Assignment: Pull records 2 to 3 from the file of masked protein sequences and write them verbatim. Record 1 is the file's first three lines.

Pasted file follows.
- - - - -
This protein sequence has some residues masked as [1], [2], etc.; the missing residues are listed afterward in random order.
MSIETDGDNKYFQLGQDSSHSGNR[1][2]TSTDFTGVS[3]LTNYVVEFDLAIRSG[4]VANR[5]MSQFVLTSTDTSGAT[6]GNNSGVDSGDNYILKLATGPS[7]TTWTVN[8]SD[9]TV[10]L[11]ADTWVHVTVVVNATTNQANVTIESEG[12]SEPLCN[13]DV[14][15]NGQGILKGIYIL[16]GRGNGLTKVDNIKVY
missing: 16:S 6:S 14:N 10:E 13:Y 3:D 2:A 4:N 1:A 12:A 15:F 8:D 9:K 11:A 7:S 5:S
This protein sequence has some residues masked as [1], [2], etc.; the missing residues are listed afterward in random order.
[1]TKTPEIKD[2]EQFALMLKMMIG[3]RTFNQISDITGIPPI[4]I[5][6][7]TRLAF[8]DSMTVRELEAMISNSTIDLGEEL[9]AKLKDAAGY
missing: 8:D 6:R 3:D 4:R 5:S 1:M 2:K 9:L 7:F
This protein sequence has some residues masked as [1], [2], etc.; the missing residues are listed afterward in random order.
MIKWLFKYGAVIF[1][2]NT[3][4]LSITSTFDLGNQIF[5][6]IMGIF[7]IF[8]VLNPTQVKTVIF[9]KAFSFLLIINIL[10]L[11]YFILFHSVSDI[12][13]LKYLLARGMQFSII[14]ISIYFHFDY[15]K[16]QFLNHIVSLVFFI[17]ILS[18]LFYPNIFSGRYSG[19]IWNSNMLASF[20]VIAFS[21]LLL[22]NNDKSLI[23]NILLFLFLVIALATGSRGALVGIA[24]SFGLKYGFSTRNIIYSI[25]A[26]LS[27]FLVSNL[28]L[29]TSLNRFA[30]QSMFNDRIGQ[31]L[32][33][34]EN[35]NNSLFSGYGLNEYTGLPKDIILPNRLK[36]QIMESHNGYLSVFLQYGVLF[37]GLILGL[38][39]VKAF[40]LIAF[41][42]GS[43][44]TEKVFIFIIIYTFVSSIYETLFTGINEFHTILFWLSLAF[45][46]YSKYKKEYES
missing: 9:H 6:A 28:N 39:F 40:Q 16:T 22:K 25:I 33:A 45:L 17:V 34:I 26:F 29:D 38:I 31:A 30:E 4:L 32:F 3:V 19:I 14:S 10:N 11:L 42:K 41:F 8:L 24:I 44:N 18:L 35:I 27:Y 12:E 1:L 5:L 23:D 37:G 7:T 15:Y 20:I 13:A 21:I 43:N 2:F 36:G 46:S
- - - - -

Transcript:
This protein sequence has some residues masked as [1], [2], etc.; the missing residues are listed afterward in random order.
[1]TKTPEIKD[2]EQFALMLKMMIG[3]RTFNQISDITGIPPI[4]I[5][6][7]TRLAF[8]DSMTVRELEAMISNSTIDLGEEL[9]AKLKDAAGY
missing: 8:D 6:R 3:D 4:R 5:S 1:M 2:K 9:L 7:F
This protein sequence has some residues masked as [1], [2], etc.; the missing residues are listed afterward in random order.
MIKWLFKYGAVIF[1][2]NT[3][4]LSITSTFDLGNQIF[5][6]IMGIF[7]IF[8]VLNPTQVKTVIF[9]KAFSFLLIINIL[10]L[11]YFILFHSVSDI[12][13]LKYLLARGMQFSII[14]ISIYFHFDY[15]K[16]QFLNHIVSLVFFI[17]ILS[18]LFYPNIFSGRYSG[19]IWNSNMLASF[20]VIAFS[21]LLL[22]NNDKSLI[23]NILLFLFLVIALATGSRGALVGIA[24]SFGLKYGFSTRNIIYSI[25]A[26]LS[27]FLVSNL[28]L[29]TSLNRFA[30]QSMFNDRIGQ[31]L[32][33][34]EN[35]NNSLFSGYGLNEYTGLPKDIILPNRLK[36]QIMESHNGYLSVFLQYGVLF[37]GLILGL[38][39]VKAF[40]LIAF[41][42]GS[43][44]TEKVFIFIIIYTFVSSIYETLFTGINEFHTILFWLSLAF[45][46]YSKYKKEYES
missing: 9:H 6:A 28:N 39:F 40:Q 16:T 22:K 25:I 33:A 45:L 17:V 34:I 26:F 29:D 38:I 31:A 30:E 4:L 32:F 3:V 19:I 14:S 10:N 11:L 42:K 41:F 8:L 24:I 44:N 18:L 35:I 27:Y 12:E 1:L 5:L 23:D 37:G 7:T 15:Y 20:I 13:A 21:I 43:N 2:F 36:G 46:S